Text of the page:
Khayelitsha, Cape Town - With the deep rumble of motorcycle engines and screeching tyres, the Kasi Riders make an impressively noisy entrance.
These leather-clad fanatics are the first official motorcycle club based in a Cape Town township; they’ve been around for the past five years but they have largely been riding under the radar.
And Khayelitsha seems to love them. On a ride through the area this week, the group was cheered on, posed for pictures and had videos taken by residents.
The bikers entertained residents with the club’s anthem - a medley of revs and hoots that cued an impromptu dance. The Kasi Riders are part of a growing number of enthusiasts whose numbers have been steadily rising in the townships.
The Kasi Riders established the club to challenge certain stereotypes about motorcycling.
Club president Mzingisi Baartman said they started the club - the only for bikers in Cape Town’s townships - in 2012. It was offiically launched at the weekend; it would have done so sooner but it has taken a while to get the numbers they thought they needed to officially launch the club.
Members of the club prepare for a ride. They were cheered on their way by residents
Baartman said the club is based in Khayelitsha but members come from other townships. It has 18 members: 17 men and one woman.
“Biking is a predominantly a white person’s hobby,” he said, “and when we go out riding in white areas they don’t believe it when they see black people on bikes.”
However, he said, in the broad biking community of Cape Town they are welcomed and have been accepted.
Motorists, he said, have accepted them on the roads as they make way and hoot for them when they pass.
Baartman believes they are working very hard to change perspectives of what motorcycling is about.
“Motorcycling is still fairly new in the townships and you get people who don’t understand what it’s about. But there are those that enjoy and love what we do - especially children, they get inspired when they see us.”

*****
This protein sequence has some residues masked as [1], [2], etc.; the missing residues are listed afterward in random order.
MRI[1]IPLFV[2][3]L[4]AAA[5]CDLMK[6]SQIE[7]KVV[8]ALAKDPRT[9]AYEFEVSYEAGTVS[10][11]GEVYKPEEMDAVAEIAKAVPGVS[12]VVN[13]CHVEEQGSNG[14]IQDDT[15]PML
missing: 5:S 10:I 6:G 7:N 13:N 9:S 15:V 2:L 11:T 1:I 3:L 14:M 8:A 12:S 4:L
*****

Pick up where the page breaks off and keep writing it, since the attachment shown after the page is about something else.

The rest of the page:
A member of the club pulls a doughnut in the streets of Khayelitsha
Baartman said some of the reasons they started the club were to organise themselves and for strength in numbers. Charity work in their communities is also part and parcel of the club’s purpose.
“We have adopted an orphanage in Khayelitsha where we donate food parcels for the children, we also help out in old age homes as well,” said the Kasi Riders president.
They get invited to weddings and sometimes to matric farewells to show off their machines.
Baartman said they had bikers from as far as Johannesburg come to support them at the launch.
As the bikers rode through Khayelitsha when we visited them earlier in the week, motorists made way for them while people took pictures and asked them to perform their favourite stunts.
Members of the Kasi riders in full regalia, complete with badges and leather, are well regarded by locals.
The bikers turned out in full regalia, their jackets emblazoned with a large red and green badge on the back, their name boldly printed above an image of a bike.
Baartman said the club only has one woman because they recruit people who own bikes.
“We have nothing against women, everyone is welcomed if they own a bike,” he said.
Pam ‘Miadi’ Nyandeni, works in marketing and has been an avid biker since 2012.
“I always loved bikes and riding is something I always wanted to do. I started riding in 2012 and I never looked back,” she said.
She described the biking fraternity as one big family; it doesn’t matter where one comes from and what gender, she has never been treated any differently.
The club’s only woman rider, Pam ‘Miadi’ Nyandeni, has been riding since 2012.
Nyandeni said some negative stereotypes of bikers persist.
“There are those who don’t like bikers and we want to change that, hence we do a lot of charity work,” she said.
Samuel ‘Samisto’ Simons, a City of Cape Town law enforcement officer, said riding was something unusual in the townships, which is what got him interested. He said people think bikers are rude, which is not the case.
Simons said the group was widely known in Khayelitsha.
“Some people are accepting of us but there is an element of scepticism from the minority, which I think has nothing to do with motorcycling” he said.
Monde ‘Chillibite’ Roro, a technician by profession, said they continue to interest residents who usually stream out of their homes when the club is out on rides.